An 11-year-old denomination that has prided itself on its submission to majority-world leadership broke away from that leadership Monday. Amid a dispute over authority, bishops in the Anglican Mission in the Americas (AMIA) resigned from their positions in the Anglican Church of Rwanda.
More than a decade ago, the association of churches launched as an alternative to the Episcopal Church. In 2000, Emmanuel Kolini, the archbishop of Rwanda, and Moses Tay, the archbishop of Singapore, ordained two Americans—Charles Murphy and John Rodgers Jr.—as missionary bishops to the United States. The maverick bishops' assignment: to promote orthodox teaching and practice in the wake of infighting among American church members over sexual ethics.
Under the oversight of the Church of Rwanda, the South Carolina-based AMIA has grown to more than 150 congregations in the United States and Canada, with 100-plus additional church plants and mission endeavors in the works, AMIA spokeswoman Cynthia Brust said.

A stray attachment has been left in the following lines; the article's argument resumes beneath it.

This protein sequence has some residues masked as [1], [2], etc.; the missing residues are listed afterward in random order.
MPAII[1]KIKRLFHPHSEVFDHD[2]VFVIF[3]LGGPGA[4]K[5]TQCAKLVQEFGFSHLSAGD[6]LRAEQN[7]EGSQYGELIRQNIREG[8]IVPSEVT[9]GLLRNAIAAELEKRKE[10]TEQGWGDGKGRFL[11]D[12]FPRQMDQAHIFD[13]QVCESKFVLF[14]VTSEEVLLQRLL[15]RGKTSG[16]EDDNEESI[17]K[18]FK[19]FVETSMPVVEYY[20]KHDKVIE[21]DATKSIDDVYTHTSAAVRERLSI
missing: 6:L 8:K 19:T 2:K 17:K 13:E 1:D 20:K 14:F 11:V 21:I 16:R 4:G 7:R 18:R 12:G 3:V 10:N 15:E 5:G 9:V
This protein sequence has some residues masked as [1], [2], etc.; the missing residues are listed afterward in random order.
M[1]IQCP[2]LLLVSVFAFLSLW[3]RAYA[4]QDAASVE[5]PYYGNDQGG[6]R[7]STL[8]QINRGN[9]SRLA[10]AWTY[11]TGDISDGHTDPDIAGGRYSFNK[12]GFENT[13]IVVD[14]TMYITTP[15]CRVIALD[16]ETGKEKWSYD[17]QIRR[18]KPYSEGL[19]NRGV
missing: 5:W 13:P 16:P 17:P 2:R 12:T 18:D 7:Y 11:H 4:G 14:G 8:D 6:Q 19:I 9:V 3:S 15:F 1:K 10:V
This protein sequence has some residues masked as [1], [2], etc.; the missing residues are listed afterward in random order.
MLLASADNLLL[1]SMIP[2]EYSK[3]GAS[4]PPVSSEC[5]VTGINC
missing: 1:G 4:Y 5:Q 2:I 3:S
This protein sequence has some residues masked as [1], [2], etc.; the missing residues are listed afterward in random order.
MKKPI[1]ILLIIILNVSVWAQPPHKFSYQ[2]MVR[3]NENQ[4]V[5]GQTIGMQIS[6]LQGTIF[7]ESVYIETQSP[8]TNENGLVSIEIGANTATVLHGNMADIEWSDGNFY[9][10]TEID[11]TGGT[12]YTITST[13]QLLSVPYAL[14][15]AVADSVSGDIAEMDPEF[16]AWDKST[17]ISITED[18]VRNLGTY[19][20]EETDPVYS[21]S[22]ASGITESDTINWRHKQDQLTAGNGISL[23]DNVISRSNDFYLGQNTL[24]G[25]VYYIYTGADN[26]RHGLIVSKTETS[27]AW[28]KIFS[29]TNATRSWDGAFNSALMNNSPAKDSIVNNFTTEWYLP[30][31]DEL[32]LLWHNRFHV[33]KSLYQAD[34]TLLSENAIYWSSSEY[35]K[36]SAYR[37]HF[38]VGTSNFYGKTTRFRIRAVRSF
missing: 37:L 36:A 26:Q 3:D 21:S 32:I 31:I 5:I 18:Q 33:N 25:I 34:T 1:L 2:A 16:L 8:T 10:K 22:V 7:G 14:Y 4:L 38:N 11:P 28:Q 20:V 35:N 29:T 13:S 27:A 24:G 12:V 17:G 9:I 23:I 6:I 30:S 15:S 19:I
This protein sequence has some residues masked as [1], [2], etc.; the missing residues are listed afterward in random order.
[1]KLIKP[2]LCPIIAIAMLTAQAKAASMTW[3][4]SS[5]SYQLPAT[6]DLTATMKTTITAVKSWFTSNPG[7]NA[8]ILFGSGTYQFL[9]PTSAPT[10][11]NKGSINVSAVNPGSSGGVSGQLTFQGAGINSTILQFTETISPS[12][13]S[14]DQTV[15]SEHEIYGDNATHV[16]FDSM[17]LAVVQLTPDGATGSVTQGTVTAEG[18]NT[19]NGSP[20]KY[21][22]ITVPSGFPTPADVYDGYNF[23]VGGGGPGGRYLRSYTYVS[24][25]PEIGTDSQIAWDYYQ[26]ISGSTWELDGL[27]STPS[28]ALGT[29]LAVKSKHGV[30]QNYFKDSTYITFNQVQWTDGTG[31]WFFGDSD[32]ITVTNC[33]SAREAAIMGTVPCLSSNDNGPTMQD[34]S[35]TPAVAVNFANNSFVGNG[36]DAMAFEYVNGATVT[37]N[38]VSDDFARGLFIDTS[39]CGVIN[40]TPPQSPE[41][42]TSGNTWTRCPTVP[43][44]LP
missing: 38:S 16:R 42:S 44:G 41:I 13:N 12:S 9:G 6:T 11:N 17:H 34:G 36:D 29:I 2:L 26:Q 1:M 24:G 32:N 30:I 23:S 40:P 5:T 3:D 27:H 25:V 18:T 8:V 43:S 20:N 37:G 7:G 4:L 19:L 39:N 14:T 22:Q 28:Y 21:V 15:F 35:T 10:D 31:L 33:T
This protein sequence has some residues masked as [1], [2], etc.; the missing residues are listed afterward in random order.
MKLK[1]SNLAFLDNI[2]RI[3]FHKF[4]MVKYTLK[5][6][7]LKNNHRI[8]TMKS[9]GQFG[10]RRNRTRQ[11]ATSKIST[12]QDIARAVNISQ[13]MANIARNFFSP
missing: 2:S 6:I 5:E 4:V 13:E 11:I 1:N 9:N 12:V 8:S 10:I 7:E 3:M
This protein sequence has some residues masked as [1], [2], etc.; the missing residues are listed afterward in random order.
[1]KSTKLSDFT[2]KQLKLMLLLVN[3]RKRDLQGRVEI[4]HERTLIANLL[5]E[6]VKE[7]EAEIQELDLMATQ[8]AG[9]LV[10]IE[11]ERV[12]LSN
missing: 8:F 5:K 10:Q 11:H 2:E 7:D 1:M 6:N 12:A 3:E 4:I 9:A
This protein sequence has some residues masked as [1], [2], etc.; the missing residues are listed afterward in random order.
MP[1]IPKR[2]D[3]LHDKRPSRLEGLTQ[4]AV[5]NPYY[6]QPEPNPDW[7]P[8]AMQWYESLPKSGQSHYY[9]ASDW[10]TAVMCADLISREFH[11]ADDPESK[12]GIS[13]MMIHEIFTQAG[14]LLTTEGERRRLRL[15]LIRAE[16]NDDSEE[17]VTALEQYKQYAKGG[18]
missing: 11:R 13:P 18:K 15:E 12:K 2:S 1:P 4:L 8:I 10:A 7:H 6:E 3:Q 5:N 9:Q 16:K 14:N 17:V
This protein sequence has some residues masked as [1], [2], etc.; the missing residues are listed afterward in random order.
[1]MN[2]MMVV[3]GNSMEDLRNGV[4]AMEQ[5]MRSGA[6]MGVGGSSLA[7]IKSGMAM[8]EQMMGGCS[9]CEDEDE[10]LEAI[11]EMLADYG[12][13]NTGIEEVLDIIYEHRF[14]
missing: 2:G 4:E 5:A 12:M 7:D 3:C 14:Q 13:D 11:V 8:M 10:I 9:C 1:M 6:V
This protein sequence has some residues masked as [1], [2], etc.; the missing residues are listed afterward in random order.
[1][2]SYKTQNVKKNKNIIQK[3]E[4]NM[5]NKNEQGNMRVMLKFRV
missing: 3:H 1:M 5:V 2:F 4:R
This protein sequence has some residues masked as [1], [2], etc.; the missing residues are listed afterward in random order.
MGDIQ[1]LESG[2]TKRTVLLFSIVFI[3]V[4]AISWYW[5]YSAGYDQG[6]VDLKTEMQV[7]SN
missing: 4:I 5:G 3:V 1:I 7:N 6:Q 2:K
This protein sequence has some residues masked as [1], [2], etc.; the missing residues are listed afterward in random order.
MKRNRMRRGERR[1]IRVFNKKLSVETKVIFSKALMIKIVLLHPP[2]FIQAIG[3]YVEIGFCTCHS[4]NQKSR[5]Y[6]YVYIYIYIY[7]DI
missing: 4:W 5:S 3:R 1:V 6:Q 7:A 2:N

But the 2010 retirement of Kolini—who had a strong connection with Murphy, AMIA's chairman—has precipitated a nasty turn in the relationship between the American association and Rwanda's bishops, said George Conger, a Florida-based correspondent for The Church of England Newspaper in London.
"It's just a sad, sad case all around," Conger said. "There are no doctrinal or theological issues. It's not about women priests or homosexuality or race. It's entirely about egos."
Months of Rwandan concerns and accusations over AMIA's oversight, finances and long-term direction reached the boiling point with a letter last week (Nov. 30) from Rwandan Archbishop Onesphore Rwaje to Murphy.
"You have constantly disregarded the decision ...1